Dear Dr. Brilliant Cliché;
I’ve been seeing so many articles recently about bullying in schools- and today, in the news, I saw a story that was very disturbing.
Apparently, a nine year old girl died from a blood clot on her brain after getting punched by another girl at school.
I have kids ages seven and nine and they have told me that bullying goes on at their school too, on the playground and in the halls.
When I asked what was being done about it, they told me that none of the kids want to tell the teachers, and even the teachers seem to look the other way.
My daughter says that it’s better not to say anything because it’s not her business, and she’s afraid of retaliation if the bullies find out.
This is making me very uncomfortable. It’s one thing for children to be facing a bully who wants their lunch money… but these days, bullying seems to be a life threatening challenge. What can I do to protect my children?
Dear Peace Keeper,
Humans are both territorial and social animals. Bullying is part of our territorial side, and, despite all of the money and social programs being devoted to wiping it out, it always will be part of our lives. Humans in any group situation, at any age, have a tendency to form pecking orders. Bullying is part of pecking order behavior. The truly dangerous, sadistic bully is an exaggeration of these behaviors. Such people often have troubled lives which encouraged and reinforced violence.
The trick is to teach your kid how not to fall to the bottom of the pecking order, as well as basic conflict strategies. This is important, as where one ends up in the pecking order early on tends to continue throughout one’s life. If you allow yourself to be treated badly and taken advantage of as a child, you more than likely always will. It becomes integrated with your body language.
For the most part, all that’s needed is good self esteem; but I recommend for every child some form of martial arts program. One needs to know one can fight in order not to have to. Most conflict is played out before the first word is ever spoken. One’s body language invites or deters bullies.
In the worst form of bullying one needs also to be able to react quickly even before thinking. Life threatening conflicts such school shootings have increased in recent times. Martial arts teaches as a first line of defense: get away if you can; or if you can’t, stay calm and don’t draw attention to yourself, play dead etc.
Most bullying situations are not life threatening but there is a clear difference between a bully, a bully with friends, and a gang. Sometimes one needs to stand up to a bully, other times one needs to get the police involved immediately. Again a good martial arts program should address these distinctions.
So enroll your child in a martial arts program but In the meantime I would bring the bullying status at your daughter’s school up to the principle. There are educational programs available that can change the overall tone of the school:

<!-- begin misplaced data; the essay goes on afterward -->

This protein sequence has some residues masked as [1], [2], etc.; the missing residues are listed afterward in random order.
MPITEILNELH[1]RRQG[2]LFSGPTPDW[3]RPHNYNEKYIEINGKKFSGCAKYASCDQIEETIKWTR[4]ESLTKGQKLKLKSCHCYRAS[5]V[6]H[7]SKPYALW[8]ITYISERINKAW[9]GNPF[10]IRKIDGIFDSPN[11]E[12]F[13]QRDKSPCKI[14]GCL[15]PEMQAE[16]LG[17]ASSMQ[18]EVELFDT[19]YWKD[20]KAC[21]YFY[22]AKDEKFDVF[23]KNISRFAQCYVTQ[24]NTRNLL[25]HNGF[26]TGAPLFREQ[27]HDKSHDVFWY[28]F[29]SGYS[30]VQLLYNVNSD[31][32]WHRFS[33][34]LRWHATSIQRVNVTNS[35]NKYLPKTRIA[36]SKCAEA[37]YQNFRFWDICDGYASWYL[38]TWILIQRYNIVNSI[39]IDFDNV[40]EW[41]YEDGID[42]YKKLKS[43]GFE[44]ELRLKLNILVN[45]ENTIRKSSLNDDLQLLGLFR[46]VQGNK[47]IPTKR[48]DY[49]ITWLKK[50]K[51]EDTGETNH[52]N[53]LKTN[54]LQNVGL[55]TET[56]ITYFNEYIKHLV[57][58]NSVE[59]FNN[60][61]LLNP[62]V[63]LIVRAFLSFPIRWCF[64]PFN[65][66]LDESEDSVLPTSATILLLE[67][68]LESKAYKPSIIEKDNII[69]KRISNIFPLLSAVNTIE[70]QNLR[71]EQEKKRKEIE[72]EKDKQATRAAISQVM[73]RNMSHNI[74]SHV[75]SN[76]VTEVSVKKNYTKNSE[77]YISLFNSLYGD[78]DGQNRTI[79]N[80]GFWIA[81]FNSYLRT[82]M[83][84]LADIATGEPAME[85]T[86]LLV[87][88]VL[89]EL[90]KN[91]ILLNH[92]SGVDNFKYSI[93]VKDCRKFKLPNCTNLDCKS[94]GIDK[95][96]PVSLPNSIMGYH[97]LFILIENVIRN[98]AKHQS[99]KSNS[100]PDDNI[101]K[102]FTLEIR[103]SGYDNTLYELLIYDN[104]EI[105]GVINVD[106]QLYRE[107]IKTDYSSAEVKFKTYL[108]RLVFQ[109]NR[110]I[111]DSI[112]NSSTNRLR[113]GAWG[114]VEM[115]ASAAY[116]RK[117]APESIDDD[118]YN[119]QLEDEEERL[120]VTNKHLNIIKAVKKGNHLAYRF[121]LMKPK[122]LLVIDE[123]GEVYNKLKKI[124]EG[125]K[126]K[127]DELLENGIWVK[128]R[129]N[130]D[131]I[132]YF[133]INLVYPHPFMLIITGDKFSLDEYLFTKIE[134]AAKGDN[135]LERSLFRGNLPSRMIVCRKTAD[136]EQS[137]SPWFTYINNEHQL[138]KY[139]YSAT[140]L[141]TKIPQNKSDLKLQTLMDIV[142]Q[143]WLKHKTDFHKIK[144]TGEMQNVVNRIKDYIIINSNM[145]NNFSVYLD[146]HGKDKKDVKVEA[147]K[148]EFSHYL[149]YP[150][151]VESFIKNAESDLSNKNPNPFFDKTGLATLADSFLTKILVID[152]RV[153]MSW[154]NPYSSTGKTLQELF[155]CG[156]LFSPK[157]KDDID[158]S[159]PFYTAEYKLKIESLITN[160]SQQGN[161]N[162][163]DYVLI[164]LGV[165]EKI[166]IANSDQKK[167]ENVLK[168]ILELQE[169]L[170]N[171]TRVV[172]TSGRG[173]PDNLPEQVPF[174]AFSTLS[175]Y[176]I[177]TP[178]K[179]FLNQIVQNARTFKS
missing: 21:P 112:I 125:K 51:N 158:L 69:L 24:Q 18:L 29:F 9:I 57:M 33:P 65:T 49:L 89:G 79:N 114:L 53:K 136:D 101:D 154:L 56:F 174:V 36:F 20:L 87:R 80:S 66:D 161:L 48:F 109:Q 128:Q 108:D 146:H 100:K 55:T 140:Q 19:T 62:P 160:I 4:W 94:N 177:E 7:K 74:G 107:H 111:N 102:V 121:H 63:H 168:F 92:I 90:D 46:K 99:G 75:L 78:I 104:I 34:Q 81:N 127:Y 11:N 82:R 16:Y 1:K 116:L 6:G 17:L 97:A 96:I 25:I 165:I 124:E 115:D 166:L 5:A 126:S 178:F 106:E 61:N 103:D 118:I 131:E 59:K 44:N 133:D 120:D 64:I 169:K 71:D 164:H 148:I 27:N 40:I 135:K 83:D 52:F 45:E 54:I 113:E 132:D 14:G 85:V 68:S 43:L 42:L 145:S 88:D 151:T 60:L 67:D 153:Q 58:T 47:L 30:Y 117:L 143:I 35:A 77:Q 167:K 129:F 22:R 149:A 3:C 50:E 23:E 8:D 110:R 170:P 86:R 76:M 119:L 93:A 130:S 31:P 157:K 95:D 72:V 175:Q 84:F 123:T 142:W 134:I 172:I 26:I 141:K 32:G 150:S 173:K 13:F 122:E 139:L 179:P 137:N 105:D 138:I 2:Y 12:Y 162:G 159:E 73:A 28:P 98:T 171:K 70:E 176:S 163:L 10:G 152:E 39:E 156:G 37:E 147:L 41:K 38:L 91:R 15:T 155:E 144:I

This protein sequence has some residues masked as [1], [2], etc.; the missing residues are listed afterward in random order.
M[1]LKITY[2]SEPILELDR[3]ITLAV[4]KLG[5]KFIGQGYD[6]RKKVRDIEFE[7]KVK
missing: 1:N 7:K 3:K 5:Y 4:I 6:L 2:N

Dr. Brilliant Cliché
Granny says: I agree that the study of martial arts can be very valuable as a means of creating self confidence and personal power. However, I see it as only a part of the training necessary where bullies are concerned. I studied martial arts for ten years before I took up the study of self defense. There are specifics as to the focus of self-defense which are not so clearly addressed in martial arts training.
In martial arts training, the techniques themselves are the main focus of study; these skills can requires year of pursuit in order to gain mastery, along with an aptitude for the art.
Self defense teaches far simpler physical techniques which are within the capability of your average person. They do not require years of training, although they certainly require some practice. They are far more blunt and to the point than martial arts technique.
Another important aspect of self-defense training is that it not only mentions the idea of avoiding confrontation rather than resorting to physical defense, it also gives extensive training on how to diffuse potential danger. Martial arts provides no such in depth training, nor does it provide a forum for the personal psychology involved or the statistical logistics of rape and violence.
The biggest problem with most self-defense courses is that they are not nearly long enough; the problem with martial arts is that it can take too long.
Here’s two immediate tips I will give to any child who is being bullied: 1) There is strength in numbers. It is most often the lone child who is preyed upon by aggressors. Bullies often come with their own entourage. If you are being bullied, whether by an individual or a gang, they will be much less likely to approach if you have your own show of force. Learn the value of friends, and travel with them whenever possible. 2) Do not EVER let bullying go unreported for fear of retaliation; this is exactly what the bully is counting on. Don’t make the mistake of thinking that you are a coward or a sissy for letting an adult know what is going on. High self-esteem can drive kids to feel they can or should handle everything themselves. There is a saying: “things that thrive in darkness cannot stand the light of day.” Turn the lights on! Don’t be afraid to expose the bullies. It is what THEY fear.